At the virtual SIGGRAPH 2020 event, Framestore will expound on its dynamics solver Fibre. This is a tool that the studio used to help craft its fur, hair and feature simulations in projects like Pokémon: Detective Pikachu, Lady and the Tramp, Timmy Failure: Mistakes Were Made and His Dark Materials.

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MPC :- Furtility is MPC’s technology for creating photorealistic hair, fur, feathers, vegetation, and other fibres like clothing and ropes. The first version was written in 2005 for 10,000 BC and was fully re-written for The Chronicles of Narnia: Prince Caspian in 2006. It has since been used on most of our film and advertising work, and remains one of our key technologies for creating our visual effects. Furtility is a procedural tool, sampling the character’s mesh and growing fur at each sample on-demand. This is done by applying a sequence of GOPs (Geometry Operators) to curve geometry spawned at each sample location.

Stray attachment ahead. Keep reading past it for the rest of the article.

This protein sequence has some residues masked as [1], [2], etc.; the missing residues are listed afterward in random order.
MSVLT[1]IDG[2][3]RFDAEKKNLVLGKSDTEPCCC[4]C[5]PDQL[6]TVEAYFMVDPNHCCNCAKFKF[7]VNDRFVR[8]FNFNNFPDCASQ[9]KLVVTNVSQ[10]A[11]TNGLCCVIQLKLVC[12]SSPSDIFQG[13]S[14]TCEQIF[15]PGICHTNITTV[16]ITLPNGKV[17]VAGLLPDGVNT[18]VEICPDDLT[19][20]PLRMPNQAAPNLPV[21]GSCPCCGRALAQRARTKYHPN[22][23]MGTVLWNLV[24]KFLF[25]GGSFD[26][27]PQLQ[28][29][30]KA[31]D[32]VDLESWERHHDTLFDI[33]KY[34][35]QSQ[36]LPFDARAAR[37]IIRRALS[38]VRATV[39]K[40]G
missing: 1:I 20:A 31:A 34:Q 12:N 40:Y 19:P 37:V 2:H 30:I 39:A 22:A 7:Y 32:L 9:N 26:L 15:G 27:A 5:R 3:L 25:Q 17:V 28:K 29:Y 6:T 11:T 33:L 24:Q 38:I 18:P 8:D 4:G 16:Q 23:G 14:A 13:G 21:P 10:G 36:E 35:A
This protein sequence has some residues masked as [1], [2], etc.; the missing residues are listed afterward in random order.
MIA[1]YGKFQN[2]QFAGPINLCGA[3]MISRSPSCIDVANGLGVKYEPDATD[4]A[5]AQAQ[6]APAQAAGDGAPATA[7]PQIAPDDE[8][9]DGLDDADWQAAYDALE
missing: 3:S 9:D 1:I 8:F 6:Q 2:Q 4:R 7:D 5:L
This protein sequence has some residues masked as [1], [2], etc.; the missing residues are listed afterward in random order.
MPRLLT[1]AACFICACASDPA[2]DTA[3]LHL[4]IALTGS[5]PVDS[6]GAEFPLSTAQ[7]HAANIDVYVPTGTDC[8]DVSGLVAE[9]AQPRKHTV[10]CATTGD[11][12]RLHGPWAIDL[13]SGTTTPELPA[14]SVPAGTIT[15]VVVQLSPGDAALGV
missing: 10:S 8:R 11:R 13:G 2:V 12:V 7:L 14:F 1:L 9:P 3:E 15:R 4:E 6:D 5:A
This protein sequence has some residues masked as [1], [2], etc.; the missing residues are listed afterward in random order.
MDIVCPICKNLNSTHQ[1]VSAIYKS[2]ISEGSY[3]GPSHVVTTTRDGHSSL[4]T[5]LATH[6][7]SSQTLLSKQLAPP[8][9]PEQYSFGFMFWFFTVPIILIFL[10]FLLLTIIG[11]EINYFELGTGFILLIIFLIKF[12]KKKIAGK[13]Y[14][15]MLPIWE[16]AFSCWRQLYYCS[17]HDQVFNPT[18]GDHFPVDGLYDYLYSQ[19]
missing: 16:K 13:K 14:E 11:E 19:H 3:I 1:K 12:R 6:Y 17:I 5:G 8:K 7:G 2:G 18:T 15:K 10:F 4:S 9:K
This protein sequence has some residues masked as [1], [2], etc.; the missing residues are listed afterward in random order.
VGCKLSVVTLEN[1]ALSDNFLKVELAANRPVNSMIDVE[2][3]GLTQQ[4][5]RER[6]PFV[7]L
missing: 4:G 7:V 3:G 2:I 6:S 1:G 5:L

Although a groom is built using a large number of nodes connected in a graph, the artists are presented with a simple yet powerful interface where they can layer the deformation of the fur using GOPs that add shape or shading properties to the fur, like length, direction, comb, color etc. This allows the artists to give the fur its desired characteristics, including curls, clumps and frizz. The Mesh Style GOP, first created for The Chronicles of Narnia: Prince Caspian, allows artists to control the overall shape of the groom from a sparse set of manually groomed guide curves.